Will 7-Eleven’s cashier-less store take hold?
What would it mean for cashiers around the world if the largest global convenience store chain went fully-automated with cashier-less technology? With 7-Eleven in Japan now exploring such a move, we may find out.
The Japanese-owned chain has begun working with NEC to pilot a cashier-less store concept in Tokyo, according to Nikkei Asian Review. The pilot store, slated to open in December, will allow customers to self-scan items and walk out after identifying themselves through facial recognition. Ordering and stocking will still be managed by humans. Increased customer comfort with smartphone payments and a dire labor shortage in Japan led the chain to begin experimenting with the solution.
While numerous retailers and tech companies have been mulling and testing cashier-less concepts since the launch of Amazon Go, 7-Eleven’s recent history of highly-publicized difficulties with U.S. franchisees could raise questions about the chain’s long-term view for its stateside presence.
In July, 7-Eleven’s corporate headquarters announced a range of new demands that U.S. franchisees would be expected to fulfil moving forward. The new franchisee agreement, which goes into effect in 2019, calls for franchisees to pay a $50,000 renewal fee, share more revenue with the corporate office and stay open on Christmas. The move by corporate provoked outrage from the National Coalition of Associations of 7-Eleven franchisees.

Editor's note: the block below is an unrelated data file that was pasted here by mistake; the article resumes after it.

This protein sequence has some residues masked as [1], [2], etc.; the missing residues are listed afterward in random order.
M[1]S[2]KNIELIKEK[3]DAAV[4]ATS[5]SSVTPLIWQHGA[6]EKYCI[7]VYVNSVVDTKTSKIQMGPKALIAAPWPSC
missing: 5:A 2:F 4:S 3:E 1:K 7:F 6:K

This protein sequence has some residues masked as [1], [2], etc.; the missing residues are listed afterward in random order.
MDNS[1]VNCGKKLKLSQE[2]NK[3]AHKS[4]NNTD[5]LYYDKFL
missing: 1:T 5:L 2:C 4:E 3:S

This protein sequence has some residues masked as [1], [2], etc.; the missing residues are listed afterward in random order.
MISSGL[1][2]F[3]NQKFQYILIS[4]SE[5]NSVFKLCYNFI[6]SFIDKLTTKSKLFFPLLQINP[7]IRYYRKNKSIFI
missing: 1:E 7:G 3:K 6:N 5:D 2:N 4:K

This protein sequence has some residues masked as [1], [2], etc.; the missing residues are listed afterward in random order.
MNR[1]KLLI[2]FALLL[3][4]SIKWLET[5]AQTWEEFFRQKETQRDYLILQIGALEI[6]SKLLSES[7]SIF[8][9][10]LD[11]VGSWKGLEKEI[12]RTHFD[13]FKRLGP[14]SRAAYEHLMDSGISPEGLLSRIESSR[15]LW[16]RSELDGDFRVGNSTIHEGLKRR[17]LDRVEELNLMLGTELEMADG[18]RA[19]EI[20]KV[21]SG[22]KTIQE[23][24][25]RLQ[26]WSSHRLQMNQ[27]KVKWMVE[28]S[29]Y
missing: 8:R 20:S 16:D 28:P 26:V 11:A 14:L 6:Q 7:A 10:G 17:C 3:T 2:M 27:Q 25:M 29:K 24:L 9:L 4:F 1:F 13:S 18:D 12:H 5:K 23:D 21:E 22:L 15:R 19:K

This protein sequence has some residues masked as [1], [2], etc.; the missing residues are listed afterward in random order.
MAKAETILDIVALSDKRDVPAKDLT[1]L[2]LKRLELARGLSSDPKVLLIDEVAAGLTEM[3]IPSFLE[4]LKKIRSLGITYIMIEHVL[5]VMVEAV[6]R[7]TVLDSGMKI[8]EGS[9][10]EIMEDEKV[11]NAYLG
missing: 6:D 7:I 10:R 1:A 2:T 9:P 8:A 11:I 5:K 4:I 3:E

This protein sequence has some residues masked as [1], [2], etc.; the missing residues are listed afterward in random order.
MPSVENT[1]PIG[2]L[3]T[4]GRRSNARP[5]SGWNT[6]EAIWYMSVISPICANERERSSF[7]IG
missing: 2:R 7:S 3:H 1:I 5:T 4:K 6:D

And the previous year, that group sued 7-Eleven, alleging an illegal power grab that was wicking money away from franchisees. (The lawsuit was later thrown out.)
The cashier-less store pilot is one of a few moves that 7-Eleven in Japan has made to reduce reliance on employees and move closer to store automation.
In 2017, as the country’s labor shortage grew severe, 7-Eleven began implementing RFID technology in its Japanese locations to reduce its dependence on in-store staff. However, the company also lowered the royalty fees that franchisees were paying in an effort to lighten their financial burden and make it easier to attract new store owners.
- Seven-Eleven taps facial recognition for future unstaffed stores – Asia Nikkei Review
- 7-Eleven franchisees have to pay up to stay in business – RetailWire
- Will 7-Eleven’s plan to deal with worker shortages in Japan migrate to America? – RetailWire
DISCUSSION QUESTIONS: What would 7-Eleven’s adoption of cashier-free technology chain-wide mean for the U.S. c-store business? What would the implementation of such technology mean for franchisees?